In the Framingham model, risk estimation is based on age, smoking status, blood pressure, diabetes, total cholesterol, and HDL cholesterol level. The final score estimates the 10-year CHD risk, and stratifies individuals into low (<10%), intermediate (10–20%), or high (>20%) risk. The Reynolds score incorporates all of the risk factors employed by the Framingham model, with the addition of premature family history of CHD (MI in a parent aged <60 years), and high-sensitivity C-reactive protein (hs-CRP). The Reynolds scoring system was developed to improve CHD risk assessment in women, and was shown to reclassify almost half of those women deemed at intermediate risk by the Framingham model into either higher or lower risk categories.

Establishing Goal LDL-C Levels Current recommendations from the National Cholesterol Education Panel (NCEP) advocate the use of risk factor combination and risk estimates based on the models discussed previously to determine the goal

Treatment of Blood Cholesterol

(Data from Stone NJ, Robinson J, Lichtenstein AH, et al. ACC/AHA Guideline on the Treatment of Blood Cholesterol to Reduce Atherosclerotic Cardiovascular Risk in Adults: a report of the American College of Cardiology/American Heart Association Task Force on Practice Guidelines [published online November 12, 2013]. Circulation. doi:10.1161/ 01. cir.0000437738.63853.7a.)

LDL-C level for each individual patient. For the patient with 0 or 1 risk factors, the goal LDL-C level is ≤160 mg/dL. For the patient with known CHD or a CHD risk equivalent, the goal LDL-C is ≤100 mg/dL. For those patients with two or more risk factors, the LDL-C goal is ≤130 mg/dL, unless the estimated 10-year risk (using an established risk calculator) is found to be >20%, in which case the LDL-C goal should again be ≤100 mg/dL .

Quite recently the American College of Cardiology (ACC) and the American Heart Association (AHA) released their 2013 guideline on the treatment of cholesterol to reduce cardiac event rates. Their recommendations are based on reanalysis of previously published data from >24 large primary and secondary prevention trials with the goal of optimizing statin usage in patients at highest risk. Their recommendations represent a bit of a paradigm shift away from targeting specific blood levels of HDL and LDL cholesterol in favor of targeting greater intensity of statin therapy in select populations of patients on the basis of their underlying risk for cardiac events (Table 25-1).

Lifestyle Changes Therapeutic lifestyle changes (dietary modifications, weight loss, regular aerobic exercise) should be a universal recommendation for all patients with risk factors for cardiovascular disease. Patients who opt to begin regular exercise of their own volition have been shown to experience fewer major adverse cardiac events and have lower mortality rates than comparable subjects who do not regularly exercise. Patients should be advised to pursue at least 150 minutes of moderate intensity aerobic exercise or 75 minutes of intense aerobic exercise per week.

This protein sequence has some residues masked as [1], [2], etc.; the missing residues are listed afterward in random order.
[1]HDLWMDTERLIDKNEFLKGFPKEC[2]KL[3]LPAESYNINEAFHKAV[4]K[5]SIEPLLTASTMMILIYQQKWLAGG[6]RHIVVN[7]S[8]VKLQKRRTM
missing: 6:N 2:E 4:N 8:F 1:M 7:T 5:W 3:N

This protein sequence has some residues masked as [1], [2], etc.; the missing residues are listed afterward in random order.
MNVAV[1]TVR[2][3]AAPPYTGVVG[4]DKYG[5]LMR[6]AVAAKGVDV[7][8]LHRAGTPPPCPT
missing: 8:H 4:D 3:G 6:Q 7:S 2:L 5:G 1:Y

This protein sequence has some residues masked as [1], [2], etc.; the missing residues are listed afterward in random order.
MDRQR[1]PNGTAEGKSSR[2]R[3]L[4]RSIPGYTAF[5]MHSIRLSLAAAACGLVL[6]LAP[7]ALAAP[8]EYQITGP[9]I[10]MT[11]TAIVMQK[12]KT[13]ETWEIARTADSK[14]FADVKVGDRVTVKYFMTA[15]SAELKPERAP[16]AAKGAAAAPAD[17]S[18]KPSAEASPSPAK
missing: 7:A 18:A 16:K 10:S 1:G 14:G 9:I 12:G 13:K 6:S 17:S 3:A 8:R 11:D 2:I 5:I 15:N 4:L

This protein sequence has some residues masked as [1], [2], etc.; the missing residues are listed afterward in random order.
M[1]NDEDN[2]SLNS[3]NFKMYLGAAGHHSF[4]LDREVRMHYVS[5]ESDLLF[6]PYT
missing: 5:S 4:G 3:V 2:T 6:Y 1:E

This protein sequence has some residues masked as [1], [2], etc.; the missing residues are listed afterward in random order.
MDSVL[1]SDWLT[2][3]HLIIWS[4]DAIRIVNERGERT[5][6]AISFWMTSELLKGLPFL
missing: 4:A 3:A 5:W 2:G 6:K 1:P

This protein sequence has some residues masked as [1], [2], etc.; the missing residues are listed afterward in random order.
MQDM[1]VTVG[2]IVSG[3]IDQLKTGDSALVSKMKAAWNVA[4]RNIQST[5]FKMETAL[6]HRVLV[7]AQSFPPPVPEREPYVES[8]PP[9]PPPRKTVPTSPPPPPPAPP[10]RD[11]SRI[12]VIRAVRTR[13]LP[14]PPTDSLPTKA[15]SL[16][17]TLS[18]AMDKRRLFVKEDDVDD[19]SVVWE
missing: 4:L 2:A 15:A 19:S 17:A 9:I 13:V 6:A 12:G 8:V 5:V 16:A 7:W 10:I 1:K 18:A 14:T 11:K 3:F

Dietary modification should include emphasizing both portion control to reduce excessive caloric intake and dietary composition to avoid excessive intake of saturated fats and simple sugars. Protein intake should consist of nuts and lean meats, and, whenever possible, whole grains should be substituted for simpler carbohydrates. There are numerous heart-healthy diets for patients to choose from that emphasize these fundamental features, such as the dietary approach to stop hypertension (DASH) diet advocated by the National Heart, Lung and Blood Institute (NHLBI) (Table 25-2).

example of the dietary approach

Drug Therapy
The cornerstone agents for the treatment of elevated LDL-C for the primary prevention of CHD are the HMG-CoA reductase inhibitors, also known as statins. Numerous large randomized clinical trials and meta-analyses have demonstrated that statin therapy reduces overall mortality and the rate of cardiovascular events by their LDL-C-lowering effect, and they should be employed in all high-risk individuals, barring intolerance or adverse reactions. The decision to use statins in those patients at low or intermediate risk needs to be individualized, and should involve a discussion with the patient about the anticipated absolute risk reductions with therapy. Interestingly, there is evidence to suggest that statins may reduce the rate of cardiovascular events in relatively healthy individuals with elevated hs-CRP levels despite having LDL-C levels below goal before initiation of therapy, although this concept remains controversial.